Memories of My President
Over the last eight years, I have had the opportunity and honor to have photographed President Barack Obama either during his visits to Philadelphia or during my travels to the White House.
The feeling really can’t be described in words, but the chance to take photos of the most powerful man in the world gives you a sense of humbleness and happiness. I remember the first time I went to the White House was back in 2009.
The Philadelphia Phillies had just won the World Series so I applied for credentials to cover them when they visited the White House. To my surprise, I was approved to cover the event. So I made the trip to Washington, DC and I almost missed my chance.
Other than me flying down I-95 and the beltway at an undisclosed rate of speed (insert 5th Amendment speech here), I was not too familiar with the city and wound up walking to the opposite side of the White House.
After a few minutes and help from security, I was told which way to go. Running around the corner and just making it to the gate I showed my ID and was given my credential.
It was like holding an uncut diamond or holding the winning lottery ticket in my hands. What I didn’t realize until later was that the wealth was not only seeing my favorite team being honored for their hard work on the field, but I was a part of history by listening to the speech of the first African-American president in the history of the United States.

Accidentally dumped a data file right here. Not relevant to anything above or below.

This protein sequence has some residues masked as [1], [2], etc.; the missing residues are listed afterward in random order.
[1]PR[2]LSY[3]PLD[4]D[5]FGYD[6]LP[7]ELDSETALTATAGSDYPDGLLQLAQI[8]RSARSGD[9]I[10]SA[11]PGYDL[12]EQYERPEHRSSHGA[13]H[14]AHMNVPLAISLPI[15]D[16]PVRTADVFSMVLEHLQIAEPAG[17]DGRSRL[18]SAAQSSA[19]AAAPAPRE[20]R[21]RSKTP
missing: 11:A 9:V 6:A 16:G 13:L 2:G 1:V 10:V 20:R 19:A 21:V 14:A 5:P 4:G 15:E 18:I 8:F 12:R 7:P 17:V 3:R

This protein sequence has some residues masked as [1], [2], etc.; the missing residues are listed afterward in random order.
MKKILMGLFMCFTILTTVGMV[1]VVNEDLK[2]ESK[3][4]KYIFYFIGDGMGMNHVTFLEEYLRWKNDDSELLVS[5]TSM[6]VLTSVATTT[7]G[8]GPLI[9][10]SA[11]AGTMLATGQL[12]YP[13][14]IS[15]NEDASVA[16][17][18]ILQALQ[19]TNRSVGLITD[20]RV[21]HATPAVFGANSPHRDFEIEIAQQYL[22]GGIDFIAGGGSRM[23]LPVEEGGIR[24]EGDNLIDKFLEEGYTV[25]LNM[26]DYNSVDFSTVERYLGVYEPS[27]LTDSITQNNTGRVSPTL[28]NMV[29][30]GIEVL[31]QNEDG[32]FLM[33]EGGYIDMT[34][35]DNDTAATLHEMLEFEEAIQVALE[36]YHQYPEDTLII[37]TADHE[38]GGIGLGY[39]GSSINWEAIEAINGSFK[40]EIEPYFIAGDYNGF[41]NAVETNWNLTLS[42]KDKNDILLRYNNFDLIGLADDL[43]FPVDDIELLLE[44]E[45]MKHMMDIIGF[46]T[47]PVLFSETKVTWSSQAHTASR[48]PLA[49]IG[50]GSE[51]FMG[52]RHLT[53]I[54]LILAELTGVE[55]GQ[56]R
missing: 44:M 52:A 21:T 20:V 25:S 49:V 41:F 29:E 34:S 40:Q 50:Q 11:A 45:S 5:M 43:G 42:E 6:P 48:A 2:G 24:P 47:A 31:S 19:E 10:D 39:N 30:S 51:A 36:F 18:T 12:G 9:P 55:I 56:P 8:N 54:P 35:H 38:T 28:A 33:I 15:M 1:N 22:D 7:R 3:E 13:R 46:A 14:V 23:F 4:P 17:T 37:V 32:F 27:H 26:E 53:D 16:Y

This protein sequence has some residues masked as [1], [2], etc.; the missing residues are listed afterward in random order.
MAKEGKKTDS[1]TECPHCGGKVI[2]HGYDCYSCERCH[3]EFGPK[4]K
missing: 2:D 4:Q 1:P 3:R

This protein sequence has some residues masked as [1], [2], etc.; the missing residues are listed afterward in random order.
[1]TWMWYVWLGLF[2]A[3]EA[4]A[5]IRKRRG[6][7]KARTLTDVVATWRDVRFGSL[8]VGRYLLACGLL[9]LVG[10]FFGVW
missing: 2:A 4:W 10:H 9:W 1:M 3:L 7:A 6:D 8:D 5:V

Click after click, I just kept taking photos of the team and Barack. Before I knew it the event was over. Back to reality. Before I left the South Lawn I had to take a photo just to show that I was there.
Through the years, whether it was at the airport, a middle school, at the Benjamin Franklin Parkway or at the White House, his presence and messages of hope and pride made you believe that what he wanted to do for our country was genuinely sincere.
Other than the Air Force One flight delay in Newark, NJ where I was rewarded with official presidential matchbooks, my greatest memory of the President and me was during one visit to Philadelphia.
I stopped taking photos and just watched the president walk off the plane and onto the tarmac. Everyone was quiet, snapping photos or getting a video feed ready.
At that moment I said, “Good Afternoon Mr. President” I wasn’t expecting a response, but then he stopped, turned to the risers where we all were, looked me right in the eye, waved and said, “Hey how Ya’ Doin?”
Everyone on the riser looked at me and I didn’t know what to say. Deep inside, I was filled with pride that this Colombian-born Philly native had a brief presidential moment to remember for a lifetime.
To President Obama I say thank you for your years of service to this country. You did all you could despite odds and opposition to truly make this country great. You also gave me that extra spark in my craft to truly believe that dreams can come true. If you need some post presidential photos done, I’m there!